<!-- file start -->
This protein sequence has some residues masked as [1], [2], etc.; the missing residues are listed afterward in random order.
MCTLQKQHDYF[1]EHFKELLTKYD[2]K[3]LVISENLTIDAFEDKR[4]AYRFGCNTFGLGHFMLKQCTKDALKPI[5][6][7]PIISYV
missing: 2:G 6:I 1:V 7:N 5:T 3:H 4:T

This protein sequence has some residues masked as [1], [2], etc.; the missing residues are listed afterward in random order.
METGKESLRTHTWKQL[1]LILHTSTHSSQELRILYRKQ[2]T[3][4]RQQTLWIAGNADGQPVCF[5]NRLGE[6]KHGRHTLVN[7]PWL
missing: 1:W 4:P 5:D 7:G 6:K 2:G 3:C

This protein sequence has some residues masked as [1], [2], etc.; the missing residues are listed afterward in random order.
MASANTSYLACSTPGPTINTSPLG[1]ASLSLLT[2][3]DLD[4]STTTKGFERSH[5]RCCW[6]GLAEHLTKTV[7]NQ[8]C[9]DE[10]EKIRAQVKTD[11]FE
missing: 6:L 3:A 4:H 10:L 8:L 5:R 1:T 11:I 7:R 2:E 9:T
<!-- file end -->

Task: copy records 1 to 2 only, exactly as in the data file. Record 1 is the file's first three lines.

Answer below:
This protein sequence has some residues masked as [1], [2], etc.; the missing residues are listed afterward in random order.
MCTLQKQHDYF[1]EHFKELLTKYD[2]K[3]LVISENLTIDAFEDKR[4]AYRFGCNTFGLGHFMLKQCTKDALKPI[5][6][7]PIISYV
missing: 2:G 6:I 1:V 7:N 5:T 3:H 4:T

This protein sequence has some residues masked as [1], [2], etc.; the missing residues are listed afterward in random order.
METGKESLRTHTWKQL[1]LILHTSTHSSQELRILYRKQ[2]T[3][4]RQQTLWIAGNADGQPVCF[5]NRLGE[6]KHGRHTLVN[7]PWL
missing: 1:W 4:P 5:D 7:G 6:K 2:G 3:C